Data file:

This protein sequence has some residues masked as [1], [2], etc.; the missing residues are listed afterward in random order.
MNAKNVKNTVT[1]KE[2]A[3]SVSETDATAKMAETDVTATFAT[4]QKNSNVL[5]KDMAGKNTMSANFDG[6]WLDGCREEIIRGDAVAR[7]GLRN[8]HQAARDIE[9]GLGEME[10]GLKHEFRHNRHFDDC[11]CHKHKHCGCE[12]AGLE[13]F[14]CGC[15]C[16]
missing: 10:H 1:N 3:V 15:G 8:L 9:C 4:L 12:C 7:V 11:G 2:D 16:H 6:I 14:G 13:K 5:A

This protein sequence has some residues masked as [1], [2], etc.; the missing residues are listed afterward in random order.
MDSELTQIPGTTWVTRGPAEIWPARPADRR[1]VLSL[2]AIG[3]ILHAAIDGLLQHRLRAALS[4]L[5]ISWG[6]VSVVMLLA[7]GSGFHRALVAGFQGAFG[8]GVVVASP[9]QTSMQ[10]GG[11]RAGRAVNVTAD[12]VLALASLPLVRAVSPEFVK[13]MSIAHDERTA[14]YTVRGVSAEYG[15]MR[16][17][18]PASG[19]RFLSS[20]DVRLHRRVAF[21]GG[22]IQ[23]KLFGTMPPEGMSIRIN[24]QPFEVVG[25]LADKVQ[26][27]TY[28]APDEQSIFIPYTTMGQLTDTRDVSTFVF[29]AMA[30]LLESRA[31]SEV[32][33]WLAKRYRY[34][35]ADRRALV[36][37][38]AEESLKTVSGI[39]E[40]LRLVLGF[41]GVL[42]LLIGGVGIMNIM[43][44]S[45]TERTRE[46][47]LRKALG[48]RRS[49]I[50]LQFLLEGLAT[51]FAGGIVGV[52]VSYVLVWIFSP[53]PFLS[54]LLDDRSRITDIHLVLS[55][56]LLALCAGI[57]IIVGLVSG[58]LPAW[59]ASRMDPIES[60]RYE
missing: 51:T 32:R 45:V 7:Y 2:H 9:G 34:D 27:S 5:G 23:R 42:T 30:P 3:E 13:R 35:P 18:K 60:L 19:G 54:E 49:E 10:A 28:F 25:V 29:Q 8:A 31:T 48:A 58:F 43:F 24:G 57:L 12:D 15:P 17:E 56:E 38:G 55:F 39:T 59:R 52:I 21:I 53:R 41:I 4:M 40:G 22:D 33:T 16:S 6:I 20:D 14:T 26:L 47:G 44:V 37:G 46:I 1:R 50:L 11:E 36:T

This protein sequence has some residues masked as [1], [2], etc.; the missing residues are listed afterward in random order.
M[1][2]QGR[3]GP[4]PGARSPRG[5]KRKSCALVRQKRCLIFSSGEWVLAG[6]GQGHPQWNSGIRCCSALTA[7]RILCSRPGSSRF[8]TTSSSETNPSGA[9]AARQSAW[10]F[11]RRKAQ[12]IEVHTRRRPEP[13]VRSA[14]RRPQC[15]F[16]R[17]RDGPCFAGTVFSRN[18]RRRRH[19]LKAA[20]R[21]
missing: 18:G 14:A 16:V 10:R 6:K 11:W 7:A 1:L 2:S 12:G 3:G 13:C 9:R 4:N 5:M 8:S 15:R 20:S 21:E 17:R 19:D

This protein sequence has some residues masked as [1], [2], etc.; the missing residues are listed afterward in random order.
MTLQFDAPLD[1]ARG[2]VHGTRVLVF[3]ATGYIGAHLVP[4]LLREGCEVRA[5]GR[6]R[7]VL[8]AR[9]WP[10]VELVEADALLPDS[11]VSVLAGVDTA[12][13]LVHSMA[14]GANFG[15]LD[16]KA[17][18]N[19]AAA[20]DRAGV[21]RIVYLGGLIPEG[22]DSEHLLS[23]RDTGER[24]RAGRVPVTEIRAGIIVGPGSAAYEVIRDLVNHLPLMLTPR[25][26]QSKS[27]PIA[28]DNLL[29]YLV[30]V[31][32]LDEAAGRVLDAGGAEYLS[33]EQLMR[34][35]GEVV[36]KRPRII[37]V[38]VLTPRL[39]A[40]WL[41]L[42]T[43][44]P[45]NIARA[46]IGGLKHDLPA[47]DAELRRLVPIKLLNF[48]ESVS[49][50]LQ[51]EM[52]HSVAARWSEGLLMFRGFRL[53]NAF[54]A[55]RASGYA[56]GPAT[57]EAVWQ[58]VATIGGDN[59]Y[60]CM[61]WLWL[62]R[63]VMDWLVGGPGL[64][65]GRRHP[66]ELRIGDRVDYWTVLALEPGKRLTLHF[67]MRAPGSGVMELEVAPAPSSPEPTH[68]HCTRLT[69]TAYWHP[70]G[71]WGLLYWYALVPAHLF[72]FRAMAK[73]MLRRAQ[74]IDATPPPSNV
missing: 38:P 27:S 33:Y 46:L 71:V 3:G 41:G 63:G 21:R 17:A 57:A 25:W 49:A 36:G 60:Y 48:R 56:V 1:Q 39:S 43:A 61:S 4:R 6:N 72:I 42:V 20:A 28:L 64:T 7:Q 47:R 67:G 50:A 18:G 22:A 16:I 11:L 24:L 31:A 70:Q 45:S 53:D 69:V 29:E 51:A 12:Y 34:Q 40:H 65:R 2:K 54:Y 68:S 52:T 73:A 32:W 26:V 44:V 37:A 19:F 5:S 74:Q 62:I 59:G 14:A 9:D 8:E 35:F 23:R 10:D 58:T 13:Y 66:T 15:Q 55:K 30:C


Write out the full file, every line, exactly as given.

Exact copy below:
This protein sequence has some residues masked as [1], [2], etc.; the missing residues are listed afterward in random order.
MNAKNVKNTVT[1]KE[2]A[3]SVSETDATAKMAETDVTATFAT[4]QKNSNVL[5]KDMAGKNTMSANFDG[6]WLDGCREEIIRGDAVAR[7]GLRN[8]HQAARDIE[9]GLGEME[10]GLKHEFRHNRHFDDC[11]CHKHKHCGCE[12]AGLE[13]F[14]CGC[15]C[16]
missing: 10:H 1:N 3:V 15:G 8:L 9:C 4:L 12:C 7:V 11:G 2:D 16:H 6:I 14:G 13:K 5:A

This protein sequence has some residues masked as [1], [2], etc.; the missing residues are listed afterward in random order.
MDSELTQIPGTTWVTRGPAEIWPARPADRR[1]VLSL[2]AIG[3]ILHAAIDGLLQHRLRAALS[4]L[5]ISWG[6]VSVVMLLA[7]GSGFHRALVAGFQGAFG[8]GVVVASP[9]QTSMQ[10]GG[11]RAGRAVNVTAD[12]VLALASLPLVRAVSPEFVK[13]MSIAHDERTA[14]YTVRGVSAEYG[15]MR[16][17][18]PASG[19]RFLSS[20]DVRLHRRVAF[21]GG[22]IQ[23]KLFGTMPPEGMSIRIN[24]QPFEVVG[25]LADKVQ[26][27]TY[28]APDEQSIFIPYTTMGQLTDTRDVSTFVF[29]AMA[30]LLESRA[31]SEV[32][33]WLAKRYRY[34][35]ADRRALV[36][37][38]AEESLKTVSGI[39]E[40]LRLVLGF[41]GVL[42]LLIGGVGIMNIM[43][44]S[45]TERTRE[46][47]LRKALG[48]RRS[49]I[50]LQFLLEGLAT[51]FAGGIVGV[52]VSYVLVWIFSP[53]PFLS[54]LLDDRSRITDIHLVLS[55][56]LLALCAGI[57]IIVGLVSG[58]LPAW[59]ASRMDPIES[60]RYE
missing: 51:T 32:R 45:V 7:Y 2:H 9:G 34:D 27:S 5:G 23:R 42:T 30:P 3:E 13:R 35:P 18:K 60:L 19:G 54:E 49:E 10:A 28:F 25:V 29:Q 8:A 31:T 48:A 58:F 43:F 24:G 57:L 12:D 15:P 17:E 56:E 38:G 55:F 39:T 59:R 52:I 21:I 53:R 41:I 4:M 40:G 22:D 33:T 16:S 6:I 20:D 14:T 26:L 47:G 44:V 37:G 46:I 1:R 50:L 11:E 36:T

This protein sequence has some residues masked as [1], [2], etc.; the missing residues are listed afterward in random order.
M[1][2]QGR[3]GP[4]PGARSPRG[5]KRKSCALVRQKRCLIFSSGEWVLAG[6]GQGHPQWNSGIRCCSALTA[7]RILCSRPGSSRF[8]TTSSSETNPSGA[9]AARQSAW[10]F[11]RRKAQ[12]IEVHTRRRPEP[13]VRSA[14]RRPQC[15]F[16]R[17]RDGPCFAGTVFSRN[18]RRRRH[19]LKAA[20]R[21]
missing: 18:G 14:A 16:V 10:R 6:K 11:W 7:A 1:L 2:S 12:G 3:G 13:C 9:R 4:N 5:M 8:S 15:R 20:S 21:E 17:R 19:D

This protein sequence has some residues masked as [1], [2], etc.; the missing residues are listed afterward in random order.
MTLQFDAPLD[1]ARG[2]VHGTRVLVF[3]ATGYIGAHLVP[4]LLREGCEVRA[5]GR[6]R[7]VL[8]AR[9]WP[10]VELVEADALLPDS[11]VSVLAGVDTA[12][13]LVHSMA[14]GANFG[15]LD[16]KA[17][18]N[19]AAA[20]DRAGV[21]RIVYLGGLIPEG[22]DSEHLLS[23]RDTGER[24]RAGRVPVTEIRAGIIVGPGSAAYEVIRDLVNHLPLMLTPR[25][26]QSKS[27]PIA[28]DNLL[29]YLV[30]V[31][32]LDEAAGRVLDAGGAEYLS[33]EQLMR[34][35]GEVV[36]KRPRII[37]V[38]VLTPRL[39]A[40]WL[41]L[42]T[43][44]P[45]NIARA[46]IGGLKHDLPA[47]DAELRRLVPIKLLNF[48]ESVS[49][50]LQ[51]EM[52]HSVAARWSEGLLMFRGFRL[53]NAF[54]A[55]RASGYA[56]GPAT[57]EAVWQ[58]VATIGGDN[59]Y[60]CM[61]WLWL[62]R[63]VMDWLVGGPGL[64][65]GRRHP[66]ELRIGDRVDYWTVLALEPGKRLTLHF[67]MRAPGSGVMELEVAPAPSSPEPTH[68]HCTRLT[69]TAYWHP[70]G[71]WGLLYWYALVPAHLF[72]FRAMAK[73]MLRRAQ[74]IDATPPPSNV
missing: 38:P 27:S 33:Y 46:L 71:V 3:G 41:G 63:G 21:R 17:A 57:A 25:W 49:A 36:G 60:Y 48:R 56:V 1:Q 39:S 43:A 61:S 4:R 6:N 72:I 42:V 20:A 28:L 64:T 7:Q 47:R 67:G 50:A 18:G 22:A 16:I 11:L 24:L 31:A 70:Q 45:S 53:D 69:V 29:E 51:A 12:Y 34:Q 40:H 65:R 2:K 54:Y 68:S 52:T 73:A 32:W 26:V 44:V 37:A 19:F 5:S 74:Q 62:I 59:G 14:A 9:D 8:E 35:F 23:R 10:D 58:T 13:Y 66:T 15:Q 55:K 30:C